In the wake of the indictment of Illinois Gov. Rod Blagojevich on corruption charges, a new "pay to play" scandal has caused concern for Barack Obama's transition team—this one involving his pick for commerce secretary, New Mexico Gov. Bill Richardson.
Since last summer, Richardson has been subject to a federal probe as to whether CDR Financial Products was chosen for a state contract because of its contributions totaling $100,000 to two political action committees started by Richardson. The FBI, which has been focusing on eradicating "pay to play" incidents in the municipal bond market, became involved when it noticed that the firm wasn't on the initial list of businesses most qualified for the nearly $1.5 million contract.
CPR hasn't had any charges filed against it, and Richardson has said that he and his administration "acted properly in all matters."
Still, he withdrew his name from consideration as Obama's secretary of commerce yesterday, saying the investigation would have "forced an untenable delay" in his confirmation process.
Richardson's withdrawal poses the first major obstacle to Obama during his transition. The president-elect had swiftly assembled his cabinet so he could hit the ground running on January 20--particularly on economic matters. Now, a little more than two weeks before his inauguration, he needs to pick a new commerce secretary.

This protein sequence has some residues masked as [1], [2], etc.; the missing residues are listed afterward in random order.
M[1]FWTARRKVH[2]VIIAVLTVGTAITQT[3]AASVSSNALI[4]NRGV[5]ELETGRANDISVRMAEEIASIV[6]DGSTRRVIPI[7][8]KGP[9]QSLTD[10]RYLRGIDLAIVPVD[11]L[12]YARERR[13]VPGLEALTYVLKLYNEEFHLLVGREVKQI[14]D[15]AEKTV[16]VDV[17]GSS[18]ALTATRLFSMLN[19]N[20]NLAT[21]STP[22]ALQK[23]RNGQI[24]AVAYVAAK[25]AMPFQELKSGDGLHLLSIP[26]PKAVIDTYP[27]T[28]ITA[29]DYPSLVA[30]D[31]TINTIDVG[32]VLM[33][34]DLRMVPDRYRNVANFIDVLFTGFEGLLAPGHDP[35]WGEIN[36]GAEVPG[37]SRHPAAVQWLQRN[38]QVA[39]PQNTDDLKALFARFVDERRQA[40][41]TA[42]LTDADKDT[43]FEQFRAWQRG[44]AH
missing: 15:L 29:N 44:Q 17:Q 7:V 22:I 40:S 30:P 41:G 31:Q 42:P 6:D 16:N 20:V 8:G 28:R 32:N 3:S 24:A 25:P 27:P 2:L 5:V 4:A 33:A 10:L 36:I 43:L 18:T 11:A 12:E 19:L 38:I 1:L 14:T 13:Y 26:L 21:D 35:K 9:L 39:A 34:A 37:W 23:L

The incident has also called his vetting process into question, as the investigation had been ongoing when Richardson was picked. Sources have said that Richardson had assured the team the investigation would come out fine but that the depth of the investigation became clear only later, making the transition team worried that confirmation hearings could take weeks or even months.
The investigation had begun to heat up in mid-December, around the same time that the president-elect announced Richardson as his pick for the Commerce Department.
Obama has said he accepted Richardson's decision with "deep regret." Still, sources have said that Obama didn't exactly try to talk him out of stepping down.